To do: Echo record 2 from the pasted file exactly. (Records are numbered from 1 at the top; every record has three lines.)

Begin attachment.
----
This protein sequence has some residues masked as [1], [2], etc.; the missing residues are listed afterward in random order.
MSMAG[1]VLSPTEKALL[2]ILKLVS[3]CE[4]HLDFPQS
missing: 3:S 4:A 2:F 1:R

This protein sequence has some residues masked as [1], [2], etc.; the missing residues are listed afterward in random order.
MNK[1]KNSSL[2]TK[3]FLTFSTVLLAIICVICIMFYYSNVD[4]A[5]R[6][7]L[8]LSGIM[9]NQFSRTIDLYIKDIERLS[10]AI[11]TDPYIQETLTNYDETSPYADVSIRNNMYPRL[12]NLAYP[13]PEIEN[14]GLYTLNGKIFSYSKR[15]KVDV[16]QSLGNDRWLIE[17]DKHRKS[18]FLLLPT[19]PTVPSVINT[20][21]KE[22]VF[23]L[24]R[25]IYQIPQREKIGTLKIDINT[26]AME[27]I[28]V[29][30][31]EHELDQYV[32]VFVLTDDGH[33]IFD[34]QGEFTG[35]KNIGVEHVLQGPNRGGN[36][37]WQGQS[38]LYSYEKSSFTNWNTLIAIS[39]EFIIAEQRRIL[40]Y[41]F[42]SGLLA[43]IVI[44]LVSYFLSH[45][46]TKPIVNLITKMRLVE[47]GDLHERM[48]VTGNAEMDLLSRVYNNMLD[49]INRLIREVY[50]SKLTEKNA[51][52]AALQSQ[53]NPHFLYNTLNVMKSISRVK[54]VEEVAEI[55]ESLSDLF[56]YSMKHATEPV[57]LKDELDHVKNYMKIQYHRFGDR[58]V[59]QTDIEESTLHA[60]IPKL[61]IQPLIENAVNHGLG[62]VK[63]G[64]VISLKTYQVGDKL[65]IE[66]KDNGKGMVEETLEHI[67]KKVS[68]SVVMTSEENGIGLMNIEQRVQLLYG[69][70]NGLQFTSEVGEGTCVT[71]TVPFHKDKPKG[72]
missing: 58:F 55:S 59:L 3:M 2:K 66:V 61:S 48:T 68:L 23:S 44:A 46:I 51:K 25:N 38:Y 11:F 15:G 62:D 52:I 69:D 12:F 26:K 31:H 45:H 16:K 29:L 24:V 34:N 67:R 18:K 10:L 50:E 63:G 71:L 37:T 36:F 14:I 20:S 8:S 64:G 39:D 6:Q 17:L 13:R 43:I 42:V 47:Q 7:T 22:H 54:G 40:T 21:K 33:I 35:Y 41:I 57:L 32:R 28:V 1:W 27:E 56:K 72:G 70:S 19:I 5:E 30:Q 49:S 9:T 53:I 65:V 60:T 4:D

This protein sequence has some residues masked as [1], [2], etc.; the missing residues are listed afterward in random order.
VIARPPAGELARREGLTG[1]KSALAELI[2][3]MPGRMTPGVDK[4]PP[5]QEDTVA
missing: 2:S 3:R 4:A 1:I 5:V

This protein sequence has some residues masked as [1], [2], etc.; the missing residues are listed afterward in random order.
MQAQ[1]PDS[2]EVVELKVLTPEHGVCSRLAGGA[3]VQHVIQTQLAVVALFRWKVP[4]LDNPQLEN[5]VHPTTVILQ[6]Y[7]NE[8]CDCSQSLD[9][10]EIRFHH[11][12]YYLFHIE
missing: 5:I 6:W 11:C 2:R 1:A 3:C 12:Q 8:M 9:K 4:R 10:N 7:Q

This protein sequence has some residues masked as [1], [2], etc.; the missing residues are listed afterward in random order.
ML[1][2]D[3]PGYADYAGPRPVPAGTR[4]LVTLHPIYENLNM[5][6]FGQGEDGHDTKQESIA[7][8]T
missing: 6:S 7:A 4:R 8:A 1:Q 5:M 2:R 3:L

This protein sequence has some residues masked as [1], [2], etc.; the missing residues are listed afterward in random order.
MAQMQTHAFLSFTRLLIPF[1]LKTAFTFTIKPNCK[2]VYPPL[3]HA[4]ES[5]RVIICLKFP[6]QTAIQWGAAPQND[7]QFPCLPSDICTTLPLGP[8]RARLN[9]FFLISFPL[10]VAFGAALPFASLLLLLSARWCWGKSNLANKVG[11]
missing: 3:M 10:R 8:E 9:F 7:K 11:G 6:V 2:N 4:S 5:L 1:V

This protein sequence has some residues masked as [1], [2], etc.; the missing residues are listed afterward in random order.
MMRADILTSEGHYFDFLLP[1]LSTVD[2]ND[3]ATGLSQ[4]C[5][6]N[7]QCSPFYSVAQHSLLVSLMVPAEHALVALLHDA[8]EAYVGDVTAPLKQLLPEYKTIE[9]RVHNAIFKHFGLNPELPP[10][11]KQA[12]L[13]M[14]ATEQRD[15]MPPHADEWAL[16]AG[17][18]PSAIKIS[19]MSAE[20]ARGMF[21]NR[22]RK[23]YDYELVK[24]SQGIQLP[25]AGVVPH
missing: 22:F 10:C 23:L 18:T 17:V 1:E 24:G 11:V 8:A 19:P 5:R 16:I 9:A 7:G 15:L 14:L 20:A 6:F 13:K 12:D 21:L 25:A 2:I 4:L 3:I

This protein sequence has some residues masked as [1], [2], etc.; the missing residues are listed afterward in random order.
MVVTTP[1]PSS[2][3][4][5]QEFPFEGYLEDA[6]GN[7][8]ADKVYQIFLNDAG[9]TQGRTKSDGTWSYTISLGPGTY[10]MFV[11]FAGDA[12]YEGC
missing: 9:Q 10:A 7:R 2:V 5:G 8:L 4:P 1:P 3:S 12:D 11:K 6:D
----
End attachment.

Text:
This protein sequence has some residues masked as [1], [2], etc.; the missing residues are listed afterward in random order.
MNK[1]KNSSL[2]TK[3]FLTFSTVLLAIICVICIMFYYSNVD[4]A[5]R[6][7]L[8]LSGIM[9]NQFSRTIDLYIKDIERLS[10]AI[11]TDPYIQETLTNYDETSPYADVSIRNNMYPRL[12]NLAYP[13]PEIEN[14]GLYTLNGKIFSYSKR[15]KVDV[16]QSLGNDRWLIE[17]DKHRKS[18]FLLLPT[19]PTVPSVINT[20][21]KE[22]VF[23]L[24]R[25]IYQIPQREKIGTLKIDINT[26]AME[27]I[28]V[29][30][31]EHELDQYV[32]VFVLTDDGH[33]IFD[34]QGEFTG[35]KNIGVEHVLQGPNRGGN[36][37]WQGQS[38]LYSYEKSSFTNWNTLIAIS[39]EFIIAEQRRIL[40]Y[41]F[42]SGLLA[43]IVI[44]LVSYFLSH[45][46]TKPIVNLITKMRLVE[47]GDLHERM[48]VTGNAEMDLLSRVYNNMLD[49]INRLIREVY[50]SKLTEKNA[51][52]AALQSQ[53]NPHFLYNTLNVMKSISRVK[54]VEEVAEI[55]ESLSDLF[56]YSMKHATEPV[57]LKDELDHVKNYMKIQYHRFGDR[58]V[59]QTDIEESTLHA[60]IPKL[61]IQPLIENAVNHGLG[62]VK[63]G[64]VISLKTYQVGDKL[65]IE[66]KDNGKGMVEETLEHI[67]KKVS[68]SVVMTSEENGIGLMNIEQRVQLLYG[69][70]NGLQFTSEVGEGTCVT[71]TVPFHKDKPKG[72]
missing: 58:F 55:S 59:L 3:M 2:K 66:V 61:S 48:T 68:L 23:S 44:A 46:I 51:K 25:N 38:Y 11:F 15:G 62:D 52:I 69:D 12:F 26:K 31:H 45:H 16:K 29:L 24:V 34:N 67:R 18:K 10:L 50:E 63:G 71:L 37:T 36:F 14:I 20:S 8:S 64:G 39:D 6:Q 17:L 13:R 43:I 42:V 47:Q 7:T 22:H 54:G 40:T 21:K 33:I 35:Y 41:I 57:L 32:R 28:V 1:W 27:E 56:K 72:G 70:S 19:I 5:E 30:Q 49:S 9:T 53:I 65:V 60:T 4:D